A deeper dive

There are profound differences among groups in views on school vouchers. Political partisanship and ideology are key factors, as are ratings of the quality of local public schools. And mentioning that religious schools would be eligible for voucher funding brings religious identity strongly into the mix. 

When only funding for private schools is mentioned, Christians and non-Christians react similarly, with 52% and 51% opposing vouchers, respectively. In the question noting that vouchers would fund both private and religious schools, views among Christians are similar (opposed by 56%), while 73% of non-Christians oppose the practice. (Non-Christians comprise 32% of the adult population in this survey, including 26% with no religious affiliation and 6% with a different religious identity.)

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In terms of partisanship and ideology, support for using public funds for private schools is 15 points higher among Republicans than Democrats, and 17 points higher among conservatives than liberals. These gaps increase to 24 and 26 points, respectively, in the more detailed question. 

Views across the two questions hold essentially stable among Republicans and conservatives, while opposition rises sharply among Democrats, independents, liberals, and moderates. The shifts are striking: Preference for funding public schools only rises from a 27- to a 41-point margin among Democrats, from an 8- to a 32-point margin among independents, from a 33- to a 49-point margin among liberals and from a 10- to a 35-point margin among moderates.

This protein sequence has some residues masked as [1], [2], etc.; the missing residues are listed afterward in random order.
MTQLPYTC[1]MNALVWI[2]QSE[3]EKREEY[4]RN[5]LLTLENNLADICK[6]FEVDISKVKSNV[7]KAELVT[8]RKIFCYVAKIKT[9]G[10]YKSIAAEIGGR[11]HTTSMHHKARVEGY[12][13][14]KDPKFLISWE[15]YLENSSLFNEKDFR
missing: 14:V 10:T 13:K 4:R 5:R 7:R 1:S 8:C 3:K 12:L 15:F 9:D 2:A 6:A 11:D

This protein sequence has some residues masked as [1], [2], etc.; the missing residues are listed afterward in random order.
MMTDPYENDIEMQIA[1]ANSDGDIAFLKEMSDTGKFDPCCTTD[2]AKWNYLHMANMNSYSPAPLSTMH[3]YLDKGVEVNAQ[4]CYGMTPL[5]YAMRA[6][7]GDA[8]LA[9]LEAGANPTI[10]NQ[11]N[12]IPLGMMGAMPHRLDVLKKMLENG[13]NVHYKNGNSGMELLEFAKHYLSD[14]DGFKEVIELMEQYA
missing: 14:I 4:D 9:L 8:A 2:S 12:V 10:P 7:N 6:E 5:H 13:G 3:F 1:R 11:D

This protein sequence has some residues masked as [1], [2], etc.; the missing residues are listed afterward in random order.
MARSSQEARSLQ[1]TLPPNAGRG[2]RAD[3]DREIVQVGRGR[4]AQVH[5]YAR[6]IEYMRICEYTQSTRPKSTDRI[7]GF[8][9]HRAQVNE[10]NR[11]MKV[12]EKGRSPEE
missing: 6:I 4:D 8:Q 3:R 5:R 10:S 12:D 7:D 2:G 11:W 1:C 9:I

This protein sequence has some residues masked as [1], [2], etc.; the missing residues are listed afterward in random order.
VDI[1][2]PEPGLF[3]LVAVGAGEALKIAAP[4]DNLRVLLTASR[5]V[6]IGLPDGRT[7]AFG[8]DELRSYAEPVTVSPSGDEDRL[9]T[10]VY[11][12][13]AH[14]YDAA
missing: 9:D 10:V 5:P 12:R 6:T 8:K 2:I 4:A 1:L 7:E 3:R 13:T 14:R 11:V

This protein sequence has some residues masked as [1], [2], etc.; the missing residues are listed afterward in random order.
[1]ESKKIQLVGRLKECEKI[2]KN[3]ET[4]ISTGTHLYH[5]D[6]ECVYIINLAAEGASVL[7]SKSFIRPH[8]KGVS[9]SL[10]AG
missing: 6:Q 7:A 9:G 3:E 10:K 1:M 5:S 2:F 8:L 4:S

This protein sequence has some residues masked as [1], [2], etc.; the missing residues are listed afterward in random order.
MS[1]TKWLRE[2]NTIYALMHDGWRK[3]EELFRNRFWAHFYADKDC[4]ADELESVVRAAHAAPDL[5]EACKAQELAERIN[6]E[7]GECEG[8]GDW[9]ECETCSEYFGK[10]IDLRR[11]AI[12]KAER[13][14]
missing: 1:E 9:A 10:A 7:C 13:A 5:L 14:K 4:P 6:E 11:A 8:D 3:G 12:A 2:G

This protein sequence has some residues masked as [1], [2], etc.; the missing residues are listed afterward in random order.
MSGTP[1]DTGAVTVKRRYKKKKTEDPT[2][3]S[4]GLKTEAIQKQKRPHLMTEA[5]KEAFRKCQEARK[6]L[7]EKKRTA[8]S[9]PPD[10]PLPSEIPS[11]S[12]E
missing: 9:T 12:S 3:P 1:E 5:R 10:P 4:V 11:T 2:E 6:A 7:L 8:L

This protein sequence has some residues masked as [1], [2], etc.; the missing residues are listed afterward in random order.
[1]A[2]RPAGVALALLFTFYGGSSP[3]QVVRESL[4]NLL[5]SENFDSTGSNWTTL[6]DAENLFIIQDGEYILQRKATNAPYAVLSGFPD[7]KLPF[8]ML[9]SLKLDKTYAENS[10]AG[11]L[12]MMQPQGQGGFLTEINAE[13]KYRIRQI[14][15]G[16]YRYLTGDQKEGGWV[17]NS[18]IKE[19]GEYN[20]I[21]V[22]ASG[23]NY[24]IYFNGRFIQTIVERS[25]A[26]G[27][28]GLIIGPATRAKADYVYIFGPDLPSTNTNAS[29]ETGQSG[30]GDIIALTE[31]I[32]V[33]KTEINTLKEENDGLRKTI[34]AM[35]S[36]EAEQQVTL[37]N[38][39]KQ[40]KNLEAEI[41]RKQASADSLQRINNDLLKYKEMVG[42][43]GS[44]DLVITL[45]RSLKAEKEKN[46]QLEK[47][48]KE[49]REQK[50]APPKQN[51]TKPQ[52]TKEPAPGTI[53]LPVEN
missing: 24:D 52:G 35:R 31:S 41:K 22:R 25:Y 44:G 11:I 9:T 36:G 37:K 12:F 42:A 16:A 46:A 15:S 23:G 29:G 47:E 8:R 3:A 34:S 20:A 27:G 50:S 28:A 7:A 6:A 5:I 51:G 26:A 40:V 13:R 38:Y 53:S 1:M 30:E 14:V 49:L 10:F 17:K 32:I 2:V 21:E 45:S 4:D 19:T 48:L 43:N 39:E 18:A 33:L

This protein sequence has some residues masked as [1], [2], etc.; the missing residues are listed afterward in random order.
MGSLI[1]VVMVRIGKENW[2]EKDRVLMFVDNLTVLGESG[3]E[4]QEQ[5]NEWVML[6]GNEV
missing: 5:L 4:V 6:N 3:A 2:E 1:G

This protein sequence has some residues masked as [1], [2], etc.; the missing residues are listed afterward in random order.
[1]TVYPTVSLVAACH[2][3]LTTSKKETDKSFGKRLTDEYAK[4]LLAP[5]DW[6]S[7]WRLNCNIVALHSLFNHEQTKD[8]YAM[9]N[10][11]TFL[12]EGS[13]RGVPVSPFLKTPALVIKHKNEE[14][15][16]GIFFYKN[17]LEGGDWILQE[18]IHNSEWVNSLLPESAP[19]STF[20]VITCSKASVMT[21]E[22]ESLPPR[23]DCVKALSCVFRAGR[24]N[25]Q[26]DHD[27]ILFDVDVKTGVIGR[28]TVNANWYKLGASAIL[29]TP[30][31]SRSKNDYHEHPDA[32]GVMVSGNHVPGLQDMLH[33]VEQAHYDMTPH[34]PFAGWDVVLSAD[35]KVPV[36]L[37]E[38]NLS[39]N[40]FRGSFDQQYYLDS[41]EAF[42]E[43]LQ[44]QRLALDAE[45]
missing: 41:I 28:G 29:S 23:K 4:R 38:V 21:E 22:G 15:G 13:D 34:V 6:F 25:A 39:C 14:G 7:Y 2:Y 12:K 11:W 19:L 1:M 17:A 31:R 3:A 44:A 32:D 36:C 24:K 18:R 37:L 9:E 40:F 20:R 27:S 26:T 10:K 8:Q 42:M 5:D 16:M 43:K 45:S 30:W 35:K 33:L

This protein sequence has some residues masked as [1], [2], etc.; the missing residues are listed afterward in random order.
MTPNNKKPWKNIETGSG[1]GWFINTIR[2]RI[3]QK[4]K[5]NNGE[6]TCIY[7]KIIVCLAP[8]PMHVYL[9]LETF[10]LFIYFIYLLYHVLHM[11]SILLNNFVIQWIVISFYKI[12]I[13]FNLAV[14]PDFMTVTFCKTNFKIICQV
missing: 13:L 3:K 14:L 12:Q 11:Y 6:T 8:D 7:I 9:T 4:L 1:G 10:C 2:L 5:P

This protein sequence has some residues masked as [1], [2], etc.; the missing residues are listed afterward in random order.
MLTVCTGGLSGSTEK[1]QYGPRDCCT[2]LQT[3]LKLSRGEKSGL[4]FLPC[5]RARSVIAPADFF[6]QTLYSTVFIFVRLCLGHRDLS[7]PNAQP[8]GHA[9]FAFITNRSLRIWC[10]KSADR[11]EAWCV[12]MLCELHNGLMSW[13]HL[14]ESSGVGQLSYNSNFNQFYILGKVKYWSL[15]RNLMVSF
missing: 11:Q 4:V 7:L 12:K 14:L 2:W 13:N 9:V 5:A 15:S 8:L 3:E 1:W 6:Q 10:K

Again, religion seems to be a key factor: Republicans and conservatives are more apt than other Americans to be Christians, by 27 points compared with Democrats and 22 points compared with liberals. In statistical modeling controlling for other demographic characteristics and selected attitudes, including partisanship and ideology, being a non-Christian is significantly associated with opposition to vouchers when religious schools are mentioned but not in the question that references only private schools. Being a non-Christian is significantly associated with opposition to vouchers when religious schools are mentioned but not when only private schools are included. 

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Reactions also differ by factors such as race/ethnicity, income, age, and urban status. Nonwhites split evenly on vouchers when only private schools are mentioned but oppose them by a 27-point margin when religious schools are included. Whites are about equally negative in both cases, by 20- and 27-point margins, respectively. 

The margin of opposition to vouchers grows by 38 points among young adults and by 14 points among people in less-than-$100,000 households using the more detailed question, while holding essentially steady among seniors and among top-income Americans.